Driving along on a typically dry and clear southern California afternoon, I launched my little econo-box of a car onto the freeway, fully expecting the typical southland stop and crawl --- and determined to make the most of whatever open road I could capture. It was as if the fates had smiled on me. There it was, an open freeway. The few cars that went whizzing by were obviously doing what I was gearing up to do: hit the fast lane, crank the stereo and fly. I slid across the lanes, put some weight into the accelerator pedal, sat back and sang along to the radio. This was nice; it was, in fact, perfect---what driving was meant to be. I hit the apex of the interchange and somehow didn't notice the red lights in front of me. I may have been looking away from the road; or perhaps I was just day-dreaming. Point is, when I did see the brake lights, it was much too late to stop---but there was plenty of time to pray.
Then the fates really did smile on me. I hit the brakes, turned the wheel, and wound up facing the wrong way on the side of the road. No impact, no injuries, just one very pale and shaken teenager.
If you're tired, don't drive. If you've had a rough day at the office, chill out before you get on the road. Your car drives as you feel, so be nice and stay alert. Keep a firm and friendly grip on the wheel. Avoid clenching and choking; conversely, don't drape a wrist over the top and think you've got control. Most of, make sure you're comfortable, and that all controls are within easy reach.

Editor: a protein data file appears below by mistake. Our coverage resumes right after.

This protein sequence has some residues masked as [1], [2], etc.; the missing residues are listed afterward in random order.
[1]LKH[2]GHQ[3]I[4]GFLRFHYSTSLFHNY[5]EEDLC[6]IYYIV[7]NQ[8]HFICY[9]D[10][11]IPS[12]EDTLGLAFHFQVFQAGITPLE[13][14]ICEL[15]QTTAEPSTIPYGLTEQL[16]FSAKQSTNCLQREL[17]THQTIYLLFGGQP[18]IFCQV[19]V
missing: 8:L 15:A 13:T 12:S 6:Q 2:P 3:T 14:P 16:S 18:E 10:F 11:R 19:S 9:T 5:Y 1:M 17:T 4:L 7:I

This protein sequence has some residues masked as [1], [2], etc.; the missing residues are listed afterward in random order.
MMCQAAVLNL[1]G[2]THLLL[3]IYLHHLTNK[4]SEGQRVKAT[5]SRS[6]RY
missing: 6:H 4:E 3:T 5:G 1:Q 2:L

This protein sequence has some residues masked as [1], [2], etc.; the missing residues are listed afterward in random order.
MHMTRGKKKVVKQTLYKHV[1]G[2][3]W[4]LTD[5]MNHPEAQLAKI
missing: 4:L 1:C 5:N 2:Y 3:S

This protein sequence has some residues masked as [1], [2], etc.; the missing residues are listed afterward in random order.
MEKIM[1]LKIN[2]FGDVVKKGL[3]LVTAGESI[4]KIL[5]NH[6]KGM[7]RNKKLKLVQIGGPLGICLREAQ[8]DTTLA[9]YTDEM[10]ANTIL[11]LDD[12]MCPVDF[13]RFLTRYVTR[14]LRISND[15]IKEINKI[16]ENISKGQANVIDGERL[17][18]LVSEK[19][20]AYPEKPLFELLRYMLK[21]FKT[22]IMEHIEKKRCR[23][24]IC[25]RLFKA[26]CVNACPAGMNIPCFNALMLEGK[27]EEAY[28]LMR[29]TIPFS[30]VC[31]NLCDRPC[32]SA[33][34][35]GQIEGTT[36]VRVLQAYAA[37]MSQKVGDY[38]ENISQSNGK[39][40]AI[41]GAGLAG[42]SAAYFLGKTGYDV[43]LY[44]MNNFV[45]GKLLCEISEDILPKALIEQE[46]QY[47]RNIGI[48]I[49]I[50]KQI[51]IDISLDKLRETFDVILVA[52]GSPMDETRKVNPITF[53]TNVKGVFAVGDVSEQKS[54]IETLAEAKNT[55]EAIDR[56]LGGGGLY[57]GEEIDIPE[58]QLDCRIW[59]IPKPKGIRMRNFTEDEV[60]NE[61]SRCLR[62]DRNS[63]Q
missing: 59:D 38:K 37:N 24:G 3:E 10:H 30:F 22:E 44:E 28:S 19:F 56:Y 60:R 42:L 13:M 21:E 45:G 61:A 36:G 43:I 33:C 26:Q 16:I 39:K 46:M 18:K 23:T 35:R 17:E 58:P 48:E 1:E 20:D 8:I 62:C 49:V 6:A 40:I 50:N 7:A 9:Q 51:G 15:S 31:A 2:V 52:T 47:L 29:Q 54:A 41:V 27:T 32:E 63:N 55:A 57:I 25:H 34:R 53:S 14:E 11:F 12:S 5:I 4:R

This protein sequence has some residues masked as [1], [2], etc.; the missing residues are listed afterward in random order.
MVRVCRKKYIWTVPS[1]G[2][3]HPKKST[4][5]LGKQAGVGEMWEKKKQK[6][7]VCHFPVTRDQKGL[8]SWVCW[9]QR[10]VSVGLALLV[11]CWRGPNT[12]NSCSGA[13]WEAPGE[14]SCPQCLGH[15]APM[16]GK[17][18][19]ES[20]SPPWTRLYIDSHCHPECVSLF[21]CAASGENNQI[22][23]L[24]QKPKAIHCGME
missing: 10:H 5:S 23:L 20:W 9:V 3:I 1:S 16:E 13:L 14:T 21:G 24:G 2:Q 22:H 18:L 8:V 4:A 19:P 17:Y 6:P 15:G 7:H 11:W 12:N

Use your senses
If you stare at the car in front, chances are good that you'll drive right into an accident. Look around; survey the road ahead so you know what's coming up, and keep an eye on the road behind. If you need to change lanes, try planning your move a few cars ahead so that you have plenty of time to merge. Listen for sirens, horns, or screeching tires. And most of all, use your sense: if you think a driver is going to cut you off, back off a little and let them in. If you see a car coming up fast in the rear view, avoid making sudden moves.
People who change lanes get into more accidents. What's worse, they make accidents happen. So keep away from the lane fidgets, pick one and drive to your destination. Drive a car, not a cell phone
If the keys are in the ignition, the phone should be powered off. If you're driving with children, keep in mind that kids don't normally disappear into thin air --- so it's okay if you stop looking at them and concentrate on the road instead. No matter what it is, avoid distraction and focus on the task in hand --- driving.
Share the road
The Golden Rule applies to driving -- in fact, it should be a law. When you share the road, you put everyone in a good mood, avoid accidents and arrive at your destination in a friendly frame of mind. Try it: the next time someone is attempting a last minute lane change, be courteous and let them into the lane. Not only have you avoided a fender-bender, but you've also done a good deed. Bravo!